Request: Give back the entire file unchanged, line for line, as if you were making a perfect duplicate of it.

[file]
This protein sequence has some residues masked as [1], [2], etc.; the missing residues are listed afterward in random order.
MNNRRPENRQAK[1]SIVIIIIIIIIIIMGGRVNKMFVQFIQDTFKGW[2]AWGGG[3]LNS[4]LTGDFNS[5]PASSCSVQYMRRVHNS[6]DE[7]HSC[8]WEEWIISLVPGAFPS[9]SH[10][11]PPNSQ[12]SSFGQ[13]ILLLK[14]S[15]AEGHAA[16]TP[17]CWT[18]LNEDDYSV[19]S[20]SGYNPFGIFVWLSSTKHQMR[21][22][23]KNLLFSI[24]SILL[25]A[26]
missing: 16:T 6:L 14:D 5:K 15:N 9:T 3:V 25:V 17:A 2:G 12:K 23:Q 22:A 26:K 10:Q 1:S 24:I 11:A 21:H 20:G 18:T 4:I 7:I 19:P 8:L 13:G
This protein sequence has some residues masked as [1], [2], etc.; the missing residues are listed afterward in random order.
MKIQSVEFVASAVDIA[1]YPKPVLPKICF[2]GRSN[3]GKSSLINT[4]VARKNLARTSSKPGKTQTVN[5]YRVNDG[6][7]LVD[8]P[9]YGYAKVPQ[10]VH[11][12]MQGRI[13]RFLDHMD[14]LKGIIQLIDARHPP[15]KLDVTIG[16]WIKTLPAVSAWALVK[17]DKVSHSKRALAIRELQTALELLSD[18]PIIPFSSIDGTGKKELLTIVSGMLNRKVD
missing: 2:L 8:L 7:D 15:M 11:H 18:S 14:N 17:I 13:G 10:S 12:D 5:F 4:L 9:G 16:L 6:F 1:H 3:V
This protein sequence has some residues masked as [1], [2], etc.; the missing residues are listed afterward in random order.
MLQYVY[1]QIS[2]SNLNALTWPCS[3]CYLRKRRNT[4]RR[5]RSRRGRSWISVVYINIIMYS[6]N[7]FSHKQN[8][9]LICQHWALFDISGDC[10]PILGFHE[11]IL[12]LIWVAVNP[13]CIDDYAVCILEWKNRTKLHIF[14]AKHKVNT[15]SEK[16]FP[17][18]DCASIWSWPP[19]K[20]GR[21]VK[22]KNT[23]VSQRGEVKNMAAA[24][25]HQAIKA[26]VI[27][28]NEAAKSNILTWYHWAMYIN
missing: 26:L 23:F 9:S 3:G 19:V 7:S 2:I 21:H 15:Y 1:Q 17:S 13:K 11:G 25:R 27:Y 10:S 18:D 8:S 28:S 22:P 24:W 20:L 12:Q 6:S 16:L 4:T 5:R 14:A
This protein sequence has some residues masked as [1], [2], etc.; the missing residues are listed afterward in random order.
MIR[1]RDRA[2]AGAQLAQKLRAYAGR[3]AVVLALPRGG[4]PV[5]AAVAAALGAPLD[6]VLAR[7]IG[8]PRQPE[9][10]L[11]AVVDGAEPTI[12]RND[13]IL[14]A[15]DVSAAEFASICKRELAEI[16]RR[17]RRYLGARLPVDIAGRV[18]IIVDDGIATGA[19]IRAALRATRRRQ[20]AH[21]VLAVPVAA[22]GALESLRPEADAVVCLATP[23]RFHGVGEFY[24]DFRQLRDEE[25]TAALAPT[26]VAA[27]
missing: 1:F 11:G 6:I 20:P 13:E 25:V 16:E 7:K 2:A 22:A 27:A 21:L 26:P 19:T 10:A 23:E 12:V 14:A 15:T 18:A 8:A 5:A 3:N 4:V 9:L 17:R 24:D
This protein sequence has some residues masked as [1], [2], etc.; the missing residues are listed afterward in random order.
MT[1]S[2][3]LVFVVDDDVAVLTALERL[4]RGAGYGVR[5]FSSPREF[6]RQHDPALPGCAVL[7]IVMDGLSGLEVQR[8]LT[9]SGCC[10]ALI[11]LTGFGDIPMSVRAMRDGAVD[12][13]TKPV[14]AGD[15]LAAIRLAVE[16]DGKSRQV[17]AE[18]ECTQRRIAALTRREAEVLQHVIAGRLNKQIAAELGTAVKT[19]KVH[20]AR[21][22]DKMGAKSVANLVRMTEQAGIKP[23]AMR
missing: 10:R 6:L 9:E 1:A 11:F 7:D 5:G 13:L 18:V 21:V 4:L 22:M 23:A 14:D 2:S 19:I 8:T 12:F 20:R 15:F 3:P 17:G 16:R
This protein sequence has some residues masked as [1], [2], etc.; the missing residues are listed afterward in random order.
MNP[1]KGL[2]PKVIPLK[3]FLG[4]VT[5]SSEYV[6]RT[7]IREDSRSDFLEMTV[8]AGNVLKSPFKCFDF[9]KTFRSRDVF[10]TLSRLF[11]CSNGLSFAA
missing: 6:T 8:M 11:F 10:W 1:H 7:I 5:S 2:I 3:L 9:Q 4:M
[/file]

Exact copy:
This protein sequence has some residues masked as [1], [2], etc.; the missing residues are listed afterward in random order.
MNNRRPENRQAK[1]SIVIIIIIIIIIIMGGRVNKMFVQFIQDTFKGW[2]AWGGG[3]LNS[4]LTGDFNS[5]PASSCSVQYMRRVHNS[6]DE[7]HSC[8]WEEWIISLVPGAFPS[9]SH[10][11]PPNSQ[12]SSFGQ[13]ILLLK[14]S[15]AEGHAA[16]TP[17]CWT[18]LNEDDYSV[19]S[20]SGYNPFGIFVWLSSTKHQMR[21][22][23]KNLLFSI[24]SILL[25]A[26]
missing: 16:T 6:L 14:D 5:K 15:N 9:T 3:V 25:V 17:A 2:G 12:K 23:Q 22:A 26:K 10:Q 1:S 24:I 11:A 21:H 20:G 18:T 4:I 7:I 19:P 8:L 13:G
This protein sequence has some residues masked as [1], [2], etc.; the missing residues are listed afterward in random order.
MKIQSVEFVASAVDIA[1]YPKPVLPKICF[2]GRSN[3]GKSSLINT[4]VARKNLARTSSKPGKTQTVN[5]YRVNDG[6][7]LVD[8]P[9]YGYAKVPQ[10]VH[11][12]MQGRI[13]RFLDHMD[14]LKGIIQLIDARHPP[15]KLDVTIG[16]WIKTLPAVSAWALVK[17]DKVSHSKRALAIRELQTALELLSD[18]PIIPFSSIDGTGKKELLTIVSGMLNRKVD
missing: 2:L 8:L 7:D 15:M 11:H 18:S 14:N 17:I 13:G 10:S 12:D 5:F 4:L 9:G 16:L 6:F 1:H 3:V
This protein sequence has some residues masked as [1], [2], etc.; the missing residues are listed afterward in random order.
MLQYVY[1]QIS[2]SNLNALTWPCS[3]CYLRKRRNT[4]RR[5]RSRRGRSWISVVYINIIMYS[6]N[7]FSHKQN[8][9]LICQHWALFDISGDC[10]PILGFHE[11]IL[12]LIWVAVNP[13]CIDDYAVCILEWKNRTKLHIF[14]AKHKVNT[15]SEK[16]FP[17][18]DCASIWSWPP[19]K[20]GR[21]VK[22]KNT[23]VSQRGEVKNMAAA[24][25]HQAIKA[26]VI[27][28]NEAAKSNILTWYHWAMYIN
missing: 26:L 23:F 9:S 3:G 19:V 7:S 2:I 21:H 15:Y 1:Q 17:S 13:K 11:G 25:R 27:Y 10:S 18:D 8:S 28:S 22:P 24:W 20:L 12:Q 6:S 16:L 4:T 5:R 14:A
This protein sequence has some residues masked as [1], [2], etc.; the missing residues are listed afterward in random order.
MIR[1]RDRA[2]AGAQLAQKLRAYAGR[3]AVVLALPRGG[4]PV[5]AAVAAALGAPLD[6]VLAR[7]IG[8]PRQPE[9][10]L[11]AVVDGAEPTI[12]RND[13]IL[14]A[15]DVSAAEFASICKRELAEI[16]RR[17]RRYLGARLPVDIAGRV[18]IIVDDGIATGA[19]IRAALRATRRRQ[20]AH[21]VLAVPVAA[22]GALESLRPEADAVVCLATP[23]RFHGVGEFY[24]DFRQLRDEE[25]TAALAPT[26]VAA[27]
missing: 1:F 11:G 6:I 20:P 13:E 25:V 16:E 7:K 2:A 22:A 27:A 21:L 26:P 19:T 10:A 23:E 12:V 14:A 15:T 18:A 8:A 5:A 3:N 4:V 9:L 17:R 24:D
This protein sequence has some residues masked as [1], [2], etc.; the missing residues are listed afterward in random order.
MT[1]S[2][3]LVFVVDDDVAVLTALERL[4]RGAGYGVR[5]FSSPREF[6]RQHDPALPGCAVL[7]IVMDGLSGLEVQR[8]LT[9]SGCC[10]ALI[11]LTGFGDIPMSVRAMRDGAVD[12][13]TKPV[14]AGD[15]LAAIRLAVE[16]DGKSRQV[17]AE[18]ECTQRRIAALTRREAEVLQHVIAGRLNKQIAAELGTAVKT[19]KVH[20]AR[21][22]DKMGAKSVANLVRMTEQAGIKP[23]AMR
missing: 10:R 6:L 9:E 1:A 11:F 7:D 5:G 13:L 18:V 21:V 4:L 22:M 23:A 14:D 2:S 19:I 8:T 12:F 20:R 15:F 3:P 17:G 16:R
This protein sequence has some residues masked as [1], [2], etc.; the missing residues are listed afterward in random order.
MNP[1]KGL[2]PKVIPLK[3]FLG[4]VT[5]SSEYV[6]RT[7]IREDSRSDFLEMTV[8]AGNVLKSPFKCFDF[9]KTFRSRDVF[10]TLSRLF[11]CSNGLSFAA
missing: 6:T 8:M 11:F 10:W 1:H 7:I 5:S 2:I 3:L 9:Q 4:M